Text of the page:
If there’s one thing to admire about the sci-fi action body horror comedy, Upgrade, it’s watching action sequences that combine physical humor, slick choreography, and psychological horror. Upgrade is the biggest (technically smallest) surprise of the year.
Quadriplegic mechanic Grey Trace (Logan Marshall-Green) gives up on life after his accident and wife’s murder. When an eccentric engineer named Eron Keen (Harrison Gilbertson) offers to restore his mobility, Grey has a microchip implanted in his spine called STEM, which restores his mobility and guides him to avenge his wife’s murder. Grey gruesomely (and effortlessly) kills one killer when STEM takes over. That’s when Grey realizes he has an advantage on the gang with mechanically implanted weapons.
Upgrade sounds ridiculous on paper, but even the most absurd premise can be entertaining. Horror writer/director Leigh Whannell (Saw I-III, Insidious 1-3) shows versatility with this mid-budget genre feast. It starts as a hard sci-fi commentary on technophobia, transitions into a bloody revenge movie, and concludes as a psychological body horror movie. In the end, I wasn’t disappointed.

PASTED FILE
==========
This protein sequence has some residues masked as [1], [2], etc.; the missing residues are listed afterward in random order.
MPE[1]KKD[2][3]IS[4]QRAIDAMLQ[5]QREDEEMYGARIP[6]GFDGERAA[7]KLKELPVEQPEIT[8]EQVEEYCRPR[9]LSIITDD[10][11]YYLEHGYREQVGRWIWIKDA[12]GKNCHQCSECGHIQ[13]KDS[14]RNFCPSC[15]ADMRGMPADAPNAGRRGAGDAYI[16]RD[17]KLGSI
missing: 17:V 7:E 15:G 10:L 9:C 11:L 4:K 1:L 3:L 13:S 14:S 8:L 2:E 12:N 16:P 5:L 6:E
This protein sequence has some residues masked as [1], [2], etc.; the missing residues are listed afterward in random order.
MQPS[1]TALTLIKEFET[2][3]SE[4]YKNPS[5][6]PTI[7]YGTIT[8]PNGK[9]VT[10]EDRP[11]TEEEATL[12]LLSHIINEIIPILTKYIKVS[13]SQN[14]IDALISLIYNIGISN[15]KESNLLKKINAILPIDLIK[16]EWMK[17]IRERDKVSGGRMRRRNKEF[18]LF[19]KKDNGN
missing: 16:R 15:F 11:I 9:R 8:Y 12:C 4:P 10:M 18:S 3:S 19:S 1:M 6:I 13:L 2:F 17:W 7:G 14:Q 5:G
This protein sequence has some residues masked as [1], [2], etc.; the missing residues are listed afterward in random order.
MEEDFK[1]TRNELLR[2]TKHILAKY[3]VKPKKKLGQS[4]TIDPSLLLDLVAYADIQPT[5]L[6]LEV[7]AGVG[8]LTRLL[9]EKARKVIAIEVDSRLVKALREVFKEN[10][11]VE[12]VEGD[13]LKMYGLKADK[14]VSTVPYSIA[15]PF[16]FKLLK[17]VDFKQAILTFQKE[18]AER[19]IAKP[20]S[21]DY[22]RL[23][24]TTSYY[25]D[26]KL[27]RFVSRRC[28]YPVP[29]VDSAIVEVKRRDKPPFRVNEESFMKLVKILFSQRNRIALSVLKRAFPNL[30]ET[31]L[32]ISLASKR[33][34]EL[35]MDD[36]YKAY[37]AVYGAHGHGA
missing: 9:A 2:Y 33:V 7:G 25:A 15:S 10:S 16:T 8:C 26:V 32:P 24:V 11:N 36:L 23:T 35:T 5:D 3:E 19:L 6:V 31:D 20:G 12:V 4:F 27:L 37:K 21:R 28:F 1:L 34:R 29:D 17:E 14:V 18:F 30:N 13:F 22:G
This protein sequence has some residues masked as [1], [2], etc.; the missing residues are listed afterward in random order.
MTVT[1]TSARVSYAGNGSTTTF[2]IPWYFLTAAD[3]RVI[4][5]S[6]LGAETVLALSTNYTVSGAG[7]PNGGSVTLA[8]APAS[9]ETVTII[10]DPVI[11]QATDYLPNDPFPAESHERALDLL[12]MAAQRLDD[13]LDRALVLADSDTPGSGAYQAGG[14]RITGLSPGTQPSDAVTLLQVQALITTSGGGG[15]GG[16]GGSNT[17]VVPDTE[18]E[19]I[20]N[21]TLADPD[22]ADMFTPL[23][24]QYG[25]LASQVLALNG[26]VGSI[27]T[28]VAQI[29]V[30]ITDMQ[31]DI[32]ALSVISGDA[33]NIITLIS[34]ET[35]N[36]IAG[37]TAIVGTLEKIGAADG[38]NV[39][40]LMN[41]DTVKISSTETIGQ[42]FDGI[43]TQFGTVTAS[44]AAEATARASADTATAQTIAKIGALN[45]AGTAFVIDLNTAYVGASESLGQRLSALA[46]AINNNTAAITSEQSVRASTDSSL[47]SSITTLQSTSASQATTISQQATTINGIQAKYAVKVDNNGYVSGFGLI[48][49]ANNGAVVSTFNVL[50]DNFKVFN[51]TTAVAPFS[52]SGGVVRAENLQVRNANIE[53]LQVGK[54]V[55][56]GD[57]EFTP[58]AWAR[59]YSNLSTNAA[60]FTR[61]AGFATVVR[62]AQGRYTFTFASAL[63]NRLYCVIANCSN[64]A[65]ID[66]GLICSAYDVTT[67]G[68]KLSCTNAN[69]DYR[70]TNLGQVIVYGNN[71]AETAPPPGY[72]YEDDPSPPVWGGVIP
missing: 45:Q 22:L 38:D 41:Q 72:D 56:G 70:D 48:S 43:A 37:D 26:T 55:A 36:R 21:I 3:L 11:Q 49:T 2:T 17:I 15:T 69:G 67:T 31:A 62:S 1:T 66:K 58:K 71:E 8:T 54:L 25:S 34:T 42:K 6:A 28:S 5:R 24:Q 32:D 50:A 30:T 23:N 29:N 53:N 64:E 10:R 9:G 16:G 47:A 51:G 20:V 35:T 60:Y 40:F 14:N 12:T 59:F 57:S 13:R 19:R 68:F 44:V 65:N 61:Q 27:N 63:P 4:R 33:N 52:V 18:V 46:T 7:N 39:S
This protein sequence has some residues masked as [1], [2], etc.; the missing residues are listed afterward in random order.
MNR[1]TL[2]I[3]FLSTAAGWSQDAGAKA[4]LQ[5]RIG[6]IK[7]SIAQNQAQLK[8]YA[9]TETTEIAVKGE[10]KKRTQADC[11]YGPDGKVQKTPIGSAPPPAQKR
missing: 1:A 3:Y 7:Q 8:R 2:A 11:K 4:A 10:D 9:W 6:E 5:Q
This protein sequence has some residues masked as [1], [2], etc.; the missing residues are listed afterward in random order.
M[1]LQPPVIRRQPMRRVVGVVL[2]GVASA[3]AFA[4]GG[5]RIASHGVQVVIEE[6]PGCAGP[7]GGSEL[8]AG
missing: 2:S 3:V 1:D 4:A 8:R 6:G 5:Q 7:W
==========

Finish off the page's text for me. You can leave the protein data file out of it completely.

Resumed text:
I haven’t been impressed with Marshall-Green’s previous performances, but he shows great physical and emotional range as Grey. Marshall-Green shows off some badass martial arts skills and expressions of horror during his action sequences; his priceless delivery results in some occasional laughs and convincing depiction of fear.
Marshall-Green also sells Grey’s technophobia and fleshes him out. Grey doesn’t want STEM controlling him, but his desire for revenge prompts him to keep STEM. His humanity mixed with technology reminded me of Peter Weller in the original RoboCop.
Whannell’s script and direction draw themes and tone from Verhoeven’s RoboCop, David Cronenberg’s eXistenZ, and John Carpenter’s Assault on Precinct 13. Between the small budget, dirty urban settings, excessive gore, and cynical commentary on technology and our government, Upgrade should have these filmmakers cheering.
I was only drawn out of Upgrade when Betty Gabriel’s Detective Cortez appears. Every revenge movie has a police office who suspects the hero is a vigilante and tails them. Cortez is that character and offers no depth or originality.
Still, Upgrade was a total blast and given its final act, there’s franchise potential. And I’m okay with that!